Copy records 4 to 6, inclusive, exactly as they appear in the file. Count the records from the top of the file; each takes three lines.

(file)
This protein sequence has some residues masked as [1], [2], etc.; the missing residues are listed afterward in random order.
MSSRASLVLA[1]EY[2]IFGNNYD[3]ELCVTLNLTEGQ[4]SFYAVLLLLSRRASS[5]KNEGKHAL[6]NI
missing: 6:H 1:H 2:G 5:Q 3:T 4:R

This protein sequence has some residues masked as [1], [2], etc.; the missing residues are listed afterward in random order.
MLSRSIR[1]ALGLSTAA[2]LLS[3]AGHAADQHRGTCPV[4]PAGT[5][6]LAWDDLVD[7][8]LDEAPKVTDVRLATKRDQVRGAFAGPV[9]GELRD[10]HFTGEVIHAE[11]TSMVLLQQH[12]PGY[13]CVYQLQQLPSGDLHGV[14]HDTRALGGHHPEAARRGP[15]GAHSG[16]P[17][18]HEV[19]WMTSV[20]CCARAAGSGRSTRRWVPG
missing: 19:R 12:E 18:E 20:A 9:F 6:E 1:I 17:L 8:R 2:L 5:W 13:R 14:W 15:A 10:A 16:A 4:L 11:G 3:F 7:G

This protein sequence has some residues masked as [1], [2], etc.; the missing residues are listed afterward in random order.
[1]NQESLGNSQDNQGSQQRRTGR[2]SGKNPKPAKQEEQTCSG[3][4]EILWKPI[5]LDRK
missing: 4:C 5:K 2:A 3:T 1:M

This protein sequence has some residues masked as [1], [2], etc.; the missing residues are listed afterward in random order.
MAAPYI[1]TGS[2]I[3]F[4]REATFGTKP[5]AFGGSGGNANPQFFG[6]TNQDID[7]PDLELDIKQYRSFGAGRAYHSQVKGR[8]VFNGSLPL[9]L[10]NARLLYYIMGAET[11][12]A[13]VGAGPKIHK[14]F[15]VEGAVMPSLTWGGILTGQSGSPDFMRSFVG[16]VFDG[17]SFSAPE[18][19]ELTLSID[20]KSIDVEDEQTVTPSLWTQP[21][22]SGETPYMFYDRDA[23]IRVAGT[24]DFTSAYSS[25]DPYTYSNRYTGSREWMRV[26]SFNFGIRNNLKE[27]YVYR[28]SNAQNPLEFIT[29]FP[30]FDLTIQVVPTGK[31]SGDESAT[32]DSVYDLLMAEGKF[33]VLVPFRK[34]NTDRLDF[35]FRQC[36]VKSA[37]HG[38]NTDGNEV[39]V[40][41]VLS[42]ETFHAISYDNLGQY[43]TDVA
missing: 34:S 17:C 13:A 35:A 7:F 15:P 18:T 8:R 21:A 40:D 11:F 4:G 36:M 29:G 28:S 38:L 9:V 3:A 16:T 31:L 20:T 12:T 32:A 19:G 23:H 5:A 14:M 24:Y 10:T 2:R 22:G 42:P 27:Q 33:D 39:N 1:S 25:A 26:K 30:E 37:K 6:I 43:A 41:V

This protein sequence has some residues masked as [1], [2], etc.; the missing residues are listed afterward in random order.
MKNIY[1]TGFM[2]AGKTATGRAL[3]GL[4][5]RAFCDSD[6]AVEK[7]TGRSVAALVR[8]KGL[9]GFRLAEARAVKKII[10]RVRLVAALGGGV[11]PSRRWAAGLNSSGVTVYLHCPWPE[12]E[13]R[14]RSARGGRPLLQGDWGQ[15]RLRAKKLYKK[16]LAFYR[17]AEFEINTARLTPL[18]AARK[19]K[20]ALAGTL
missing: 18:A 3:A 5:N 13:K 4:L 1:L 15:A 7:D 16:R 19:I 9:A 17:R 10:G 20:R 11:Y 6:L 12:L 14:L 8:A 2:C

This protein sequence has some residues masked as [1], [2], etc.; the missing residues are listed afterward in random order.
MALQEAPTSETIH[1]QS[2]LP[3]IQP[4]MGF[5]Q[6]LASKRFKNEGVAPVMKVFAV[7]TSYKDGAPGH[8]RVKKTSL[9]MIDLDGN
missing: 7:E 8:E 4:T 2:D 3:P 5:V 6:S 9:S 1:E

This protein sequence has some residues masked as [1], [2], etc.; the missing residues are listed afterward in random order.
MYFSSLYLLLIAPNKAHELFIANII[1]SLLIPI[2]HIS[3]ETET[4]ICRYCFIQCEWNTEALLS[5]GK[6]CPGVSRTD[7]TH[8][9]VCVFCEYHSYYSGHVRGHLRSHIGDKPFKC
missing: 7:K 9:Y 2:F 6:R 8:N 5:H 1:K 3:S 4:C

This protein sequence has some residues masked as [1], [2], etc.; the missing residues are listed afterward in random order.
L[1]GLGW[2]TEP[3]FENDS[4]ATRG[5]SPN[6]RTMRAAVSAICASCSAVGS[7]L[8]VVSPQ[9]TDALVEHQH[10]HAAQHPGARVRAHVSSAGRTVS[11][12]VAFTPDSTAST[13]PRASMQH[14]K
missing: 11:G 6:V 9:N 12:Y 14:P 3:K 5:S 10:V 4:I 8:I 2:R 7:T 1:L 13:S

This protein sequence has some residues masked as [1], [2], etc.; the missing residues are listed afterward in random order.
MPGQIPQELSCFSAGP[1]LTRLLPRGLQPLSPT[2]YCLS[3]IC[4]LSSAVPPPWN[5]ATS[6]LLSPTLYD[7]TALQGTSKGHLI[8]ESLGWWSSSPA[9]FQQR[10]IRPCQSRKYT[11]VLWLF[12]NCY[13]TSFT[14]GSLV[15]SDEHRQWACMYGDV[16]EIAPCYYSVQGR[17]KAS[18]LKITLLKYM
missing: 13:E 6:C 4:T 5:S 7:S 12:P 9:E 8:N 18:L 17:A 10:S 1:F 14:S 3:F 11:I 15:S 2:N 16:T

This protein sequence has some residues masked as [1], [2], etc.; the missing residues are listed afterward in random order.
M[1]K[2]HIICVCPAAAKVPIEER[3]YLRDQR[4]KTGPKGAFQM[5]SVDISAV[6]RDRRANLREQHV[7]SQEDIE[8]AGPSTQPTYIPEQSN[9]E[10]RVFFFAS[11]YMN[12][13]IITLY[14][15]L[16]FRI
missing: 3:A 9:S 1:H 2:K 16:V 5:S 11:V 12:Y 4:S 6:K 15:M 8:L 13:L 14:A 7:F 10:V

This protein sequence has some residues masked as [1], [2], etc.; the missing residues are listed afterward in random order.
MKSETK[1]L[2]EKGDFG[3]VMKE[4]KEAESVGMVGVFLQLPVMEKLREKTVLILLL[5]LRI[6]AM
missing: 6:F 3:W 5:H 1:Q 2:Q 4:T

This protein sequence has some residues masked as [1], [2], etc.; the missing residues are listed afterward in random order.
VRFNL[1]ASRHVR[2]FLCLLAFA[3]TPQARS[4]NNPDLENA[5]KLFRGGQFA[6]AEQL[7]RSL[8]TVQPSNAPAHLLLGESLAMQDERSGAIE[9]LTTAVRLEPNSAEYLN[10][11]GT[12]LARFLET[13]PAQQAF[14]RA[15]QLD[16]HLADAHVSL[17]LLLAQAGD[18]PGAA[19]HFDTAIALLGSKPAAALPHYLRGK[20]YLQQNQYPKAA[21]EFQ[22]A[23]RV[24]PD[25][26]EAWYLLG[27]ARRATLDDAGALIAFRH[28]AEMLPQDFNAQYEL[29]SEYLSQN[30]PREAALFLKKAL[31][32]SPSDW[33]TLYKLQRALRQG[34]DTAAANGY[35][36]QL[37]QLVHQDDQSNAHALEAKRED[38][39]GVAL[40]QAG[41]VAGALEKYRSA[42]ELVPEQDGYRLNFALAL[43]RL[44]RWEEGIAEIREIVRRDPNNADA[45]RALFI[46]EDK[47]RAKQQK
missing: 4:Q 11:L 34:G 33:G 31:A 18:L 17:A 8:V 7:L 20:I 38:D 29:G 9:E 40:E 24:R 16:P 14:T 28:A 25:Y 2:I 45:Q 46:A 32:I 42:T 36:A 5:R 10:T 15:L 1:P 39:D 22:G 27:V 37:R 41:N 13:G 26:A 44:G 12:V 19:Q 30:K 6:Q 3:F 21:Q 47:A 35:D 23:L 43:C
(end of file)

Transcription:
This protein sequence has some residues masked as [1], [2], etc.; the missing residues are listed afterward in random order.
MAAPYI[1]TGS[2]I[3]F[4]REATFGTKP[5]AFGGSGGNANPQFFG[6]TNQDID[7]PDLELDIKQYRSFGAGRAYHSQVKGR[8]VFNGSLPL[9]L[10]NARLLYYIMGAET[11][12]A[13]VGAGPKIHK[14]F[15]VEGAVMPSLTWGGILTGQSGSPDFMRSFVG[16]VFDG[17]SFSAPE[18][19]ELTLSID[20]KSIDVEDEQTVTPSLWTQP[21][22]SGETPYMFYDRDA[23]IRVAGT[24]DFTSAYSS[25]DPYTYSNRYTGSREWMRV[26]SFNFGIRNNLKE[27]YVYR[28]SNAQNPLEFIT[29]FP[30]FDLTIQVVPTGK[31]SGDESAT[32]DSVYDLLMAEGKF[33]VLVPFRK[34]NTDRLDF[35]FRQC[36]VKSA[37]HG[38]NTDGNEV[39]V[40][41]VLS[42]ETFHAISYDNLGQY[43]TDVA
missing: 34:S 17:C 13:A 35:A 7:F 15:P 18:T 8:R 21:A 40:D 11:F 4:G 36:M 29:G 28:S 38:L 9:V 3:A 16:T 31:L 20:T 12:T 32:A 19:G 23:H 5:A 14:M 24:Y 10:T 2:R 22:G 42:P 27:Q 33:D 39:N 1:S 25:A 26:K 30:E 37:K 6:I 43:A 41:V

This protein sequence has some residues masked as [1], [2], etc.; the missing residues are listed afterward in random order.
MKNIY[1]TGFM[2]AGKTATGRAL[3]GL[4][5]RAFCDSD[6]AVEK[7]TGRSVAALVR[8]KGL[9]GFRLAEARAVKKII[10]RVRLVAALGGGV[11]PSRRWAAGLNSSGVTVYLHCPWPE[12]E[13]R[14]RSARGGRPLLQGDWGQ[15]RLRAKKLYKK[16]LAFYR[17]AEFEINTARLTPL[18]AARK[19]K[20]ALAGTL
missing: 18:A 3:A 5:N 13:K 4:L 1:L 15:A 7:D 16:R 19:I 9:A 17:R 10:G 20:R 11:Y 6:L 12:L 14:L 8:A 2:C

This protein sequence has some residues masked as [1], [2], etc.; the missing residues are listed afterward in random order.
MALQEAPTSETIH[1]QS[2]LP[3]IQP[4]MGF[5]Q[6]LASKRFKNEGVAPVMKVFAV[7]TSYKDGAPGH[8]RVKKTSL[9]MIDLDGN
missing: 7:E 8:E 4:T 2:D 3:P 5:V 6:S 9:S 1:E